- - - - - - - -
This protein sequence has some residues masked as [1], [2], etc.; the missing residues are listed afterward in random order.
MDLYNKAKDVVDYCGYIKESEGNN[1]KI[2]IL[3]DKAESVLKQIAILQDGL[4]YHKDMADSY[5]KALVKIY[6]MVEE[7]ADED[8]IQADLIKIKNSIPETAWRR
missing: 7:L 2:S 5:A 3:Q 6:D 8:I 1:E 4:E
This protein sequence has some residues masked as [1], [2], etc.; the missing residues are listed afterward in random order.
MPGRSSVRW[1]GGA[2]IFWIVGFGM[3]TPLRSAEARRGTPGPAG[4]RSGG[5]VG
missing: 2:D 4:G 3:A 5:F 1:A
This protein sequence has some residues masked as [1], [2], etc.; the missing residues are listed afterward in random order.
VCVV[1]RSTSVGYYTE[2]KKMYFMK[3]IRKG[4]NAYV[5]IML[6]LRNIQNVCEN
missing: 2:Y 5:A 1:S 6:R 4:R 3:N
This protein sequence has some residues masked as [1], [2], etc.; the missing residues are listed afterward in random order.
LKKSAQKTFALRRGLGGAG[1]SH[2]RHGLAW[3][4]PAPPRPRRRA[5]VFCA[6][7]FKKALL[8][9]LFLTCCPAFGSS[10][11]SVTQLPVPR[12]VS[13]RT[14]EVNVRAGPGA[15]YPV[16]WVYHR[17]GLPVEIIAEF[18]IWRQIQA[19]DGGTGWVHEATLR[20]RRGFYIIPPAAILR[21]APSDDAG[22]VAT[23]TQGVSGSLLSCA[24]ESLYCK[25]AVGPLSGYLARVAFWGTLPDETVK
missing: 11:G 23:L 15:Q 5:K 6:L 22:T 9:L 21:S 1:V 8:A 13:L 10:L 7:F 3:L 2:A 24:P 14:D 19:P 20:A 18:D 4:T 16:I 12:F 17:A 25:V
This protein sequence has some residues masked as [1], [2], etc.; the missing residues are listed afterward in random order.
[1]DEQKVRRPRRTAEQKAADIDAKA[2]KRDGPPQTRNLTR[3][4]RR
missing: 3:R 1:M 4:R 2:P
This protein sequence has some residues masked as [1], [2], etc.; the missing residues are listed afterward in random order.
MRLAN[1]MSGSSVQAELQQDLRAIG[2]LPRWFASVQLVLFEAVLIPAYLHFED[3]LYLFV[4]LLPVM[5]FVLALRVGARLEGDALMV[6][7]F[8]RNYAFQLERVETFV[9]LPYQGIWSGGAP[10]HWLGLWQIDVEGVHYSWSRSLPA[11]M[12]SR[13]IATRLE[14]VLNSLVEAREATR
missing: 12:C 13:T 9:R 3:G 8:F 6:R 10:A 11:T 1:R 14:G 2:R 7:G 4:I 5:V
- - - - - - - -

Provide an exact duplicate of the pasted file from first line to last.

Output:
This protein sequence has some residues masked as [1], [2], etc.; the missing residues are listed afterward in random order.
MDLYNKAKDVVDYCGYIKESEGNN[1]KI[2]IL[3]DKAESVLKQIAILQDGL[4]YHKDMADSY[5]KALVKIY[6]MVEE[7]ADED[8]IQADLIKIKNSIPETAWRR
missing: 7:L 2:S 5:A 3:Q 6:D 8:I 1:E 4:E
This protein sequence has some residues masked as [1], [2], etc.; the missing residues are listed afterward in random order.
MPGRSSVRW[1]GGA[2]IFWIVGFGM[3]TPLRSAEARRGTPGPAG[4]RSGG[5]VG
missing: 2:D 4:G 3:A 5:F 1:A
This protein sequence has some residues masked as [1], [2], etc.; the missing residues are listed afterward in random order.
VCVV[1]RSTSVGYYTE[2]KKMYFMK[3]IRKG[4]NAYV[5]IML[6]LRNIQNVCEN
missing: 2:Y 5:A 1:S 6:R 4:R 3:N
This protein sequence has some residues masked as [1], [2], etc.; the missing residues are listed afterward in random order.
LKKSAQKTFALRRGLGGAG[1]SH[2]RHGLAW[3][4]PAPPRPRRRA[5]VFCA[6][7]FKKALL[8][9]LFLTCCPAFGSS[10][11]SVTQLPVPR[12]VS[13]RT[14]EVNVRAGPGA[15]YPV[16]WVYHR[17]GLPVEIIAEF[18]IWRQIQA[19]DGGTGWVHEATLR[20]RRGFYIIPPAAILR[21]APSDDAG[22]VAT[23]TQGVSGSLLSCA[24]ESLYCK[25]AVGPLSGYLARVAFWGTLPDETVK
missing: 11:G 23:L 15:Q 5:K 6:L 22:T 9:L 21:S 1:V 8:A 13:L 10:L 7:F 3:L 2:A 24:P 14:D 19:P 20:A 18:D 4:T 16:I 12:F 17:A 25:V
This protein sequence has some residues masked as [1], [2], etc.; the missing residues are listed afterward in random order.
[1]DEQKVRRPRRTAEQKAADIDAKA[2]KRDGPPQTRNLTR[3][4]RR
missing: 3:R 1:M 4:R 2:P
This protein sequence has some residues masked as [1], [2], etc.; the missing residues are listed afterward in random order.
MRLAN[1]MSGSSVQAELQQDLRAIG[2]LPRWFASVQLVLFEAVLIPAYLHFED[3]LYLFV[4]LLPVM[5]FVLALRVGARLEGDALMV[6][7]F[8]RNYAFQLERVETFV[9]LPYQGIWSGGAP[10]HWLGLWQIDVEGVHYSWSRSLPA[11]M[12]SR[13]IATRLE[14]VLNSLVEAREATR
missing: 12:C 13:T 9:R 3:G 8:F 6:R 10:A 11:T 1:R 14:G 2:R 7:G 4:I 5:V